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Mr Potato Head; the Batwa and the Irish

Around Uganda the region of Kisoro is famous for one thing and one thing only: Irish. Sadly this does not mean the hillsides are teeming with fair-skinned Celts and that Colcannon replaces mashed matooke as the local stable starch. Instead Irish is the term used in Uganda to describe potatoes that are not sweet. The unintended, and hilarious, consequence of this semantic gymnastics is that visitors to the region from the Emerald Isle, when describing their nationality to local people, will instead be declaring that they are a popular root vegetable. At any given time between 50% and 90% of agricultural production in the region is entirely devoted to potatoes and the usually reliable rain/sun mean there is a significant surplus, which is exported to the major towns of Uganda and even as far as South Sudan.

The Batwa, however, have been excluded from this harvest on two counts: firstly as forest people, they do not have a history of cultivation, so lack the skills (and sometimes the motivation) to farm; secondly and most importantly, the Batwa do not own any land upon which to cultivate Irish. In order to try and address this, last year the VSPT loaned some land to the local Batwa community free of charge. The idea was to try and give the Batwa access to this valuable market and help the community learn farming skills, which are vital in the exclusively agrarian rural Ugandan society.

Unfortunately, the first growing season was not a success; an unexpected dry spell in January and February meant there was an unusually high number of pests and this combined with a general wariness of me and the VSPT (it was in the early days of our involvement in the area), meant it was not a success. However, 6 months later, with a significantly improved working relationship the chairman of the community was keen to try again.  As a result over the last week, several women from the community have been preparing the land and the first of the Irish were planted yesterday. So, with some favourable weather and a bit of luck the Batwa will be enjoying their first Irish in about 4 months' time!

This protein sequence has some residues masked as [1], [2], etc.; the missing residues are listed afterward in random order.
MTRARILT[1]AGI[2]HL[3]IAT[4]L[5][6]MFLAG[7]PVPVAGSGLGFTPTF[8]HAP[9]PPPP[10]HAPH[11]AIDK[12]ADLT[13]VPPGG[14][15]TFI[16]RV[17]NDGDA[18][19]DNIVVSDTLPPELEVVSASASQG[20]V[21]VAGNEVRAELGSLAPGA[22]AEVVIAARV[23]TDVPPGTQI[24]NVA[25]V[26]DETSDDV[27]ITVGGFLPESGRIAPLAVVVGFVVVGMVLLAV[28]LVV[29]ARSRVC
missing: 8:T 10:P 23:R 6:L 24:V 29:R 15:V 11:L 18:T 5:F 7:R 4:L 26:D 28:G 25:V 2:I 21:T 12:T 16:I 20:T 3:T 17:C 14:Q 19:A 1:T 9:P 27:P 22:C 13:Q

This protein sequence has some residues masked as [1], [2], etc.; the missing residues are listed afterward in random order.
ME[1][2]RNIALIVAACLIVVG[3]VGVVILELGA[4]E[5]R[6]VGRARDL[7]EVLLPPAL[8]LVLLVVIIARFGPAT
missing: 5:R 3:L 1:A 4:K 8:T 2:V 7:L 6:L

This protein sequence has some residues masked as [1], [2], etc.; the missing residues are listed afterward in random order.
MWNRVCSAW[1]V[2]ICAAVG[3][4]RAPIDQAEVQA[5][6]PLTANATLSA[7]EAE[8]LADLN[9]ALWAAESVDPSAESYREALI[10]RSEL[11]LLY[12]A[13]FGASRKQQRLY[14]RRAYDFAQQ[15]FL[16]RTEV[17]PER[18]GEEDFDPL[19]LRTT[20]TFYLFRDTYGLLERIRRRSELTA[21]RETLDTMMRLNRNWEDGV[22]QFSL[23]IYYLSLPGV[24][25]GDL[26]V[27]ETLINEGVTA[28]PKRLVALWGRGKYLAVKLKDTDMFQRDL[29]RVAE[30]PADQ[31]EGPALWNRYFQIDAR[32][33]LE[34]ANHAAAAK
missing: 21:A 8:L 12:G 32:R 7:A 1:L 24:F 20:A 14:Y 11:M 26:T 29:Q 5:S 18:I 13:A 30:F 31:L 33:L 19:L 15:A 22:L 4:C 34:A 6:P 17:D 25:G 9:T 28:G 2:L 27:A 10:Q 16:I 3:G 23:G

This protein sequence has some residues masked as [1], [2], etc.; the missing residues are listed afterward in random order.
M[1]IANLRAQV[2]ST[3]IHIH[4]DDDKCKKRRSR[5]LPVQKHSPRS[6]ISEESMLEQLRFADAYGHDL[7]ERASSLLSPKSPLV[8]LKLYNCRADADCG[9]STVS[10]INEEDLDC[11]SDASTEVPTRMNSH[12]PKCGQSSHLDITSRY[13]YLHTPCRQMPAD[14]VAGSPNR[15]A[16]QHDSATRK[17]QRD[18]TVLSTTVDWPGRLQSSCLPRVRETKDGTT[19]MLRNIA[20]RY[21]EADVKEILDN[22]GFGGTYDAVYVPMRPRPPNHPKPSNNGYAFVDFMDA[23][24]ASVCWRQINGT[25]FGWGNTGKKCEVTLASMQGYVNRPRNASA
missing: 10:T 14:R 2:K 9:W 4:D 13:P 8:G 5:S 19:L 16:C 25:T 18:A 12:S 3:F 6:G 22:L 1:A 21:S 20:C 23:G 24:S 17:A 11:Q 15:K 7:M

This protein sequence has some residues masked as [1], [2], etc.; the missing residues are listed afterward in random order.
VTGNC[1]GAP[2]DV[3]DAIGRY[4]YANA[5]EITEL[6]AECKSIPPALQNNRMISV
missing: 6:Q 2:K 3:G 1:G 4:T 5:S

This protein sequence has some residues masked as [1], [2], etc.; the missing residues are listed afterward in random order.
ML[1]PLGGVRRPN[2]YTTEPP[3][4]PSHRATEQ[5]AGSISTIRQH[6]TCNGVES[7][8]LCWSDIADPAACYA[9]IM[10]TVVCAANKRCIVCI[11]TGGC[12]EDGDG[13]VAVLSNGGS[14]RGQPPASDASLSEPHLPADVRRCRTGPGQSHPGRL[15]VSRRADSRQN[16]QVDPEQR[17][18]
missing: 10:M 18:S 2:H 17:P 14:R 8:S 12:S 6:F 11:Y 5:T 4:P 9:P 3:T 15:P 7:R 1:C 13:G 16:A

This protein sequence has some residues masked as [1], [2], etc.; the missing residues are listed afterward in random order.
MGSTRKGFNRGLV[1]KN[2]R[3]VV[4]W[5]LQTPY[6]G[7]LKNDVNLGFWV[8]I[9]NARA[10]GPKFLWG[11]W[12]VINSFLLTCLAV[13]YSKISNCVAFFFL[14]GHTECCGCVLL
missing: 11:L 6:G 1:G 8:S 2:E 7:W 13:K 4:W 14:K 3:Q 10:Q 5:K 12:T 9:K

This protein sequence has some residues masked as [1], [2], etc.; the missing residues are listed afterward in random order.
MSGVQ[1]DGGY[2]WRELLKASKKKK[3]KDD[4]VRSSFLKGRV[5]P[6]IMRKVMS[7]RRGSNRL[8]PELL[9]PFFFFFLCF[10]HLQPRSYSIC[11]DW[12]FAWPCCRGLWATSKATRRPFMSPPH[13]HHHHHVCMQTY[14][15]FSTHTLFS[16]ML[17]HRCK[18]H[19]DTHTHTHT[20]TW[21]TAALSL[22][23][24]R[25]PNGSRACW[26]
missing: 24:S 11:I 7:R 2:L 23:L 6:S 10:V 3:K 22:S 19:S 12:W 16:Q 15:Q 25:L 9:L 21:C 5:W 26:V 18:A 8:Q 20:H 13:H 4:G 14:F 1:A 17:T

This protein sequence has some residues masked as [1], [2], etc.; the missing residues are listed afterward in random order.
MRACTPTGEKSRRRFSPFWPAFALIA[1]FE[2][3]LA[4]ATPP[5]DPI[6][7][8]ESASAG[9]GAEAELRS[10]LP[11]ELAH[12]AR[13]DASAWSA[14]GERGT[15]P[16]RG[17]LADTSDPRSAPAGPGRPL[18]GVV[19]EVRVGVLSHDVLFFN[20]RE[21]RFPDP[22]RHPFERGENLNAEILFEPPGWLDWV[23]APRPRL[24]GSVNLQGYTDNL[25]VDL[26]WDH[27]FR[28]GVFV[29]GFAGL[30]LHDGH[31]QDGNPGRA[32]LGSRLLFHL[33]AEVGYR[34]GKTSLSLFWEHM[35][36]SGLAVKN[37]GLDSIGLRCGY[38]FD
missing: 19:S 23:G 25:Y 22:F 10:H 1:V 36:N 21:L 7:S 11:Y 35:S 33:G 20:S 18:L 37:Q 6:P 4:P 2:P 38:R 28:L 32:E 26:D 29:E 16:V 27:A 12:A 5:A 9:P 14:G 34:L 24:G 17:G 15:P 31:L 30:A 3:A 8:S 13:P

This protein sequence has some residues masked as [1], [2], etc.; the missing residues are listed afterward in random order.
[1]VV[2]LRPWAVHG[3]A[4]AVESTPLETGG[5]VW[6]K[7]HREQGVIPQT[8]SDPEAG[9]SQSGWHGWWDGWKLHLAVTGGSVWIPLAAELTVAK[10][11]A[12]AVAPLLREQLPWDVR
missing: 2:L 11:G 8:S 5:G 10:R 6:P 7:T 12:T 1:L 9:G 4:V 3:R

Will, Uganda - Volcanoes Safaris Partnerhip Trust

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Tracking chimpanzees in their natural habitat, as they swing from the branches in the canopy high above the forest floor is nothing short of exhilarating. The chimps effortlessly cross and scamper through the trees above the gorge, and visitors on the other hand must cross the river using natural bridges in order to keep up with the chimps. So although the walk usually lasts only 2–3 hours, descending the steep gorge and crossing the log bridges over the river requires some agility and fitness.

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